“The purpose is to help students navigate complex texts in any discipline,” said Reina Irizarry-Clark, Linden’s instructional coach.  “It can be done in science, social studies, language arts — and also in math, as it provides a strategy to help students persevere through word problems.”

Soehl Middle School teachers Suzanne Rothauser (math), Jennifer MacDonald (language arts), Kim Leight (science), and Peter Citera (social studies) modeled lessons on Monday, April 30.

McManus Middle School teachers Eric Slack (social studies), Brenda Kaneaster (science), Caryl Ederer (language arts), Jennifer Fernandes (math), and Giuliana Pasquarelli-Stier (basic skills) modeled lessons on Tuesday, May 1.

Both days’ lessons came under the watchful eye of Susan Kreisman of Silver Strong & Associates, which developed the method.  She laid out the process for the observing teachers, who then went into the classroom of the demonstrating teacher to see the lesson in action.  Afterward, they all gathered in another room for a debriefing to discuss how the lesson went and address any concerns.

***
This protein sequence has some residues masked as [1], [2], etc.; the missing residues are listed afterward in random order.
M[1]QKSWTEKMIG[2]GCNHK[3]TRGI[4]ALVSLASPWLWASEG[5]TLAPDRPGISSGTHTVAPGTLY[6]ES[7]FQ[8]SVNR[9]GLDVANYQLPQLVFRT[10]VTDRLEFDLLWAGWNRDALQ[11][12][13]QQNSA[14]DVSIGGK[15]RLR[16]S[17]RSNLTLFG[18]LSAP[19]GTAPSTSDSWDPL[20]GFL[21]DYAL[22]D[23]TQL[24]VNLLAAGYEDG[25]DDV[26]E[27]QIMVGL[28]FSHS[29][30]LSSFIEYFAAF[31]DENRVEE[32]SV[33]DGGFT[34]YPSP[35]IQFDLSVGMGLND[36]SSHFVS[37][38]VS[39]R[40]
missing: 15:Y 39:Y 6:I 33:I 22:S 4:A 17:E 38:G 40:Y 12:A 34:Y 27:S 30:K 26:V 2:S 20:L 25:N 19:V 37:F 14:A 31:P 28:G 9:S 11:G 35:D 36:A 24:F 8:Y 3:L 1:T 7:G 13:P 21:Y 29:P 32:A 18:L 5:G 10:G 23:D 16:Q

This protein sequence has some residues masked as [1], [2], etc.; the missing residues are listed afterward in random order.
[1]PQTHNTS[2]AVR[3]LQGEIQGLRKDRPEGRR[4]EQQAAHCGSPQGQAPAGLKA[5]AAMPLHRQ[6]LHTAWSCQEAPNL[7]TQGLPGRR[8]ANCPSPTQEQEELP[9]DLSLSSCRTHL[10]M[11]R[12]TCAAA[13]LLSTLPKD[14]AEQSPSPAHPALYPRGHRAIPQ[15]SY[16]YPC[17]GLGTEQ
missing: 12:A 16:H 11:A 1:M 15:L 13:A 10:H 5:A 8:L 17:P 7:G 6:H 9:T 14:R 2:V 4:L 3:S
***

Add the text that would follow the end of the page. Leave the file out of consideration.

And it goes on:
soehl classroom

Soehl teachers observing from the back of class as Suzanne Rothauser teaches a lesson using the Reading for Meaning method.

Kreisman explained the Reading for Meaning method as presenting students with statements rather than questions, then asking the students to prove or refute those statements.  She used an example based on a lesson about Shakespeare’s “Othello.”